Listen To 1 Billion Years Of Moon Impacts In 1 Minute
New research has been able to find accurate ages for the Moon’s larger craters formed in the last billion years. Here you can listen to these 11 impacts occur within 1 minute with larger craters producing louder and deeper notes. The sustained cello-like drone in the background is created by converting the elevation of the Moon’s entire surface directly into a sound wave (see below).
The craters were dated by studying how fast the ejected material cools during the lunar nighttime. The debris from older craters has crumbled more over time and the smaller pieces are able to cool very fast. Younger craters are still surrounded by ejected boulders which stay warmer for longer. Surprisingly, the data shows that lunar impacts became more frequent about 290 million years ago. This indicates that the Earth likely also faced a greater rate of impacts at that time, although many of the impact craters have long disappeared. This increased rate may have been the result of a large asteroid breaking up in the asteroid belt, which could send its debris towards Earth for hundreds of millions of years.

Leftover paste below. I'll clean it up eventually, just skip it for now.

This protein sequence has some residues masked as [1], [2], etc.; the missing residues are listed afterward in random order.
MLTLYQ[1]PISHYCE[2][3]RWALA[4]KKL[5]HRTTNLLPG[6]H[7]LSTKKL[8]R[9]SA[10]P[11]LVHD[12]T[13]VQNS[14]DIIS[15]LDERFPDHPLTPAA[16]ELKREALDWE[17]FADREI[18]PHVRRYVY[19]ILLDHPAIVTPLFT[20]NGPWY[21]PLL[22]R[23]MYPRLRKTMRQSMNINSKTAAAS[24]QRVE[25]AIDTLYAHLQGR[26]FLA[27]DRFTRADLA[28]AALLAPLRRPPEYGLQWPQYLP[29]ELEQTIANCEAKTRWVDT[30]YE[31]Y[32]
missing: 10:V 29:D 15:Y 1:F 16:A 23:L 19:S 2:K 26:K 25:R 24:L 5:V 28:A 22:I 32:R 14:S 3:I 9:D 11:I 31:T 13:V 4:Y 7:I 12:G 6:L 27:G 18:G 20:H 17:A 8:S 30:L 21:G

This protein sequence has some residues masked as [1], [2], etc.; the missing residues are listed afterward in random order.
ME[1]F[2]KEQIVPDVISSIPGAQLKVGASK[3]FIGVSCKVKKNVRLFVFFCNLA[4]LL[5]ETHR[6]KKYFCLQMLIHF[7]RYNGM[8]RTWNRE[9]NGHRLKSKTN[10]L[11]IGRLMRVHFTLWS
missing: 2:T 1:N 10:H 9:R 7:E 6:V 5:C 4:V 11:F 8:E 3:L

The precise elevation of the Moon’s entire surface has been mapped by the Lunar Reconnaissance Orbiter’s laser altimeter (LOLA) to create a topographic map. This is the coloured image that appears during the video with the highest elevations being red and the lowest being blue. We have scanned through every row of this image (spiralling around the Moon) and converted the elevation measurements directly into a sound wave. Since each line of the image is similar to the lines before and after, a periodic wave emerges that slowly morphs as it moves South across the Moon’s surface.
Listen below to the same thing but correcting for the map’s projection. This is like spinning the Moon under a giant record needle!